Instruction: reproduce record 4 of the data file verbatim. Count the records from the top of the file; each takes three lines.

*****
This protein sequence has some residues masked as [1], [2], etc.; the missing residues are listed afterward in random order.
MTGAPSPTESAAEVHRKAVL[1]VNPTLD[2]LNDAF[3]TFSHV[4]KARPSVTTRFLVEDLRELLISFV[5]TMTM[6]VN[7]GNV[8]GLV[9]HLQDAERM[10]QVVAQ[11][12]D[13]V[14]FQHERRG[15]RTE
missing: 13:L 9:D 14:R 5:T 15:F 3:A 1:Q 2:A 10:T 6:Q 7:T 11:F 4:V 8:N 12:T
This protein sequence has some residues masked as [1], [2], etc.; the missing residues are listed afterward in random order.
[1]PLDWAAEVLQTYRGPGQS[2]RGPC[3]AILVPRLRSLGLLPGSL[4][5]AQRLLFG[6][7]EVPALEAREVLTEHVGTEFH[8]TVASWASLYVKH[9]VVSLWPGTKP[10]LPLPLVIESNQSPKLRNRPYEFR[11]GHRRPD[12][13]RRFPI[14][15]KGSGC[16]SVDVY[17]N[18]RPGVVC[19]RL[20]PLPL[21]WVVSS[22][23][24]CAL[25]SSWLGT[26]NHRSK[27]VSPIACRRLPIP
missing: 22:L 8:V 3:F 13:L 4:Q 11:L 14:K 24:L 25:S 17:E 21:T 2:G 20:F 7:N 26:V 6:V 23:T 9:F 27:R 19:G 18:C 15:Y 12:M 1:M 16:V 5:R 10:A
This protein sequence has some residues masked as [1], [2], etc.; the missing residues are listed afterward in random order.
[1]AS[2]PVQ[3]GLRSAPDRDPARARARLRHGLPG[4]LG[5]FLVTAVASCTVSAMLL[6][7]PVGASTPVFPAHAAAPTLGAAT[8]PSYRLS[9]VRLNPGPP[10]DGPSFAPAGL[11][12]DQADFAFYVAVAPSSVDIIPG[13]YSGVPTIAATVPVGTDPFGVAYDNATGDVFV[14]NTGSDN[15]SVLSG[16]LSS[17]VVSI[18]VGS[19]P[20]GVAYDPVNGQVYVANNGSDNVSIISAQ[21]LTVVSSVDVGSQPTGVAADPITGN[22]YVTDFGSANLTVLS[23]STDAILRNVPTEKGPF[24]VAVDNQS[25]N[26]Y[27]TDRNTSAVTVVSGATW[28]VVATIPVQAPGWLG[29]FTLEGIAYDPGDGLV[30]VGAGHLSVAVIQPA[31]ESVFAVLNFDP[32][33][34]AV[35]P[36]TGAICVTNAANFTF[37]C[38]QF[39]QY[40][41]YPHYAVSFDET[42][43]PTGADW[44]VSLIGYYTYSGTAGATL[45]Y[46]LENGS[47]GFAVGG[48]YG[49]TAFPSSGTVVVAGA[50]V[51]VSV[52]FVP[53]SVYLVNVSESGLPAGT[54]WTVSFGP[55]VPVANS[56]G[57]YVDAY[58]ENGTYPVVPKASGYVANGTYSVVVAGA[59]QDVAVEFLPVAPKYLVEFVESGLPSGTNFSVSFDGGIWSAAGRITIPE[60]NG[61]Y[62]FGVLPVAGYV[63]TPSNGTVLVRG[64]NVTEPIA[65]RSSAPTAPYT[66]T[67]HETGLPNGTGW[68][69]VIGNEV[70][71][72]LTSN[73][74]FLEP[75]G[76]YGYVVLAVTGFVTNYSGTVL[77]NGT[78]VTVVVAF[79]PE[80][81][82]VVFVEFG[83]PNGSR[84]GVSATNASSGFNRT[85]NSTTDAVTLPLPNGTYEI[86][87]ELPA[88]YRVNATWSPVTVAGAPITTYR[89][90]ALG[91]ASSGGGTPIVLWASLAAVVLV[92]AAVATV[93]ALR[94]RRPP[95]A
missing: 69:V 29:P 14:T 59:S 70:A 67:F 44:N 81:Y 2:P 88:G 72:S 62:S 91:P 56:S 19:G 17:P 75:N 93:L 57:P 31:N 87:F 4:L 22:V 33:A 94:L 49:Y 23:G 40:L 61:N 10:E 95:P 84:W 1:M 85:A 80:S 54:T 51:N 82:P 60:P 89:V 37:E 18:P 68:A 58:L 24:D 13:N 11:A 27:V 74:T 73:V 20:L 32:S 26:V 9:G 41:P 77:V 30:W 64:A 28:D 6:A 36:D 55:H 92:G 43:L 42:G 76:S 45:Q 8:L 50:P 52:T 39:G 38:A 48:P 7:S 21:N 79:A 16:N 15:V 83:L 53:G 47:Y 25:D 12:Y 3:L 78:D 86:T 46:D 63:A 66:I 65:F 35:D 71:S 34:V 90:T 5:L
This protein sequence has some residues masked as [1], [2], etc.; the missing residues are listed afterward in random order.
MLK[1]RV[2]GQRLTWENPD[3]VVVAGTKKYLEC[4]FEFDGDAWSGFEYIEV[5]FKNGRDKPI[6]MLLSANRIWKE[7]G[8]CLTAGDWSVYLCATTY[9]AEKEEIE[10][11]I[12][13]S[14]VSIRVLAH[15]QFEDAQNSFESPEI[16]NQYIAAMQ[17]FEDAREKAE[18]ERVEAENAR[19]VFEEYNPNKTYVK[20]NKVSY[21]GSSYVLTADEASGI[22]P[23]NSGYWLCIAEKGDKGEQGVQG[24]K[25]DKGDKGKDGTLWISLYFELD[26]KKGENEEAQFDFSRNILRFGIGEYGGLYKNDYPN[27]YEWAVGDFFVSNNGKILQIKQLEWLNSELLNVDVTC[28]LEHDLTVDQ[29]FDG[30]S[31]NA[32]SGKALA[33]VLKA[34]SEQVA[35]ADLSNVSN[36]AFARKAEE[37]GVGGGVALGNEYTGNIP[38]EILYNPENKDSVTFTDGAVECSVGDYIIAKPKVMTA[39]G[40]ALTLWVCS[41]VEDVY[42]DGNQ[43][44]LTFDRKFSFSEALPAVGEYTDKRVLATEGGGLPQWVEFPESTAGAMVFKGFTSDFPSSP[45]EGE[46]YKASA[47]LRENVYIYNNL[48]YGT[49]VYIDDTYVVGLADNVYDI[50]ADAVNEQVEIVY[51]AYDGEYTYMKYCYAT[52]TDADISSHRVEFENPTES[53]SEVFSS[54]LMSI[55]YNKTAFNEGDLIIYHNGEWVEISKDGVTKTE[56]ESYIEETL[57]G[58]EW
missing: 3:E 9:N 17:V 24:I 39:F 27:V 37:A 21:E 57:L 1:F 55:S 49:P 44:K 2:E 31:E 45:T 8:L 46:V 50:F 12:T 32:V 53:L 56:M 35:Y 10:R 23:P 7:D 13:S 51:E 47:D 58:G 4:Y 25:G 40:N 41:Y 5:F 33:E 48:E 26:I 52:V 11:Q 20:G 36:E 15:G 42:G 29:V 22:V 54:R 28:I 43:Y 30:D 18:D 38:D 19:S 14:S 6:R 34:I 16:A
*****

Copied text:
This protein sequence has some residues masked as [1], [2], etc.; the missing residues are listed afterward in random order.
MLK[1]RV[2]GQRLTWENPD[3]VVVAGTKKYLEC[4]FEFDGDAWSGFEYIEV[5]FKNGRDKPI[6]MLLSANRIWKE[7]G[8]CLTAGDWSVYLCATTY[9]AEKEEIE[10][11]I[12][13]S[14]VSIRVLAH[15]QFEDAQNSFESPEI[16]NQYIAAMQ[17]FEDAREKAE[18]ERVEAENAR[19]VFEEYNPNKTYVK[20]NKVSY[21]GSSYVLTADEASGI[22]P[23]NSGYWLCIAEKGDKGEQGVQG[24]K[25]DKGDKGKDGTLWISLYFELD[26]KKGENEEAQFDFSRNILRFGIGEYGGLYKNDYPN[27]YEWAVGDFFVSNNGKILQIKQLEWLNSELLNVDVTC[28]LEHDLTVDQ[29]FDG[30]S[31]NA[32]SGKALA[33]VLKA[34]SEQVA[35]ADLSNVSN[36]AFARKAEE[37]GVGGGVALGNEYTGNIP[38]EILYNPENKDSVTFTDGAVECSVGDYIIAKPKVMTA[39]G[40]ALTLWVCS[41]VEDVY[42]DGNQ[43][44]LTFDRKFSFSEALPAVGEYTDKRVLATEGGGLPQWVEFPESTAGAMVFKGFTSDFPSSP[45]EGE[46]YKASA[47]LRENVYIYNNL[48]YGT[49]VYIDDTYVVGLADNVYDI[50]ADAVNEQVEIVY[51]AYDGEYTYMKYCYAT[52]TDADISSHRVEFENPTES[53]SEVFSS[54]LMSI[55]YNKTAFNEGDLIIYHNGEWVEISKDGVTKTE[56]ESYIEETL[57]G[58]EW
missing: 3:E 9:N 17:V 24:I 39:F 27:V 37:A 21:E 57:L 1:F 55:S 49:P 44:K 2:E 31:E 45:T 8:L 46:V 50:F 12:T 32:V 53:L 56:M 35:Y 10:R 23:P 7:D 13:S 51:E 47:D 58:G 4:Y 25:G 40:N 41:Y 5:F 33:E 48:E 26:I 52:V 11:Q 20:G 36:E 15:G 42:G 29:V 22:V 54:R 28:I 43:Y 30:D 18:D 38:D 19:S 14:S 6:R 34:I 16:A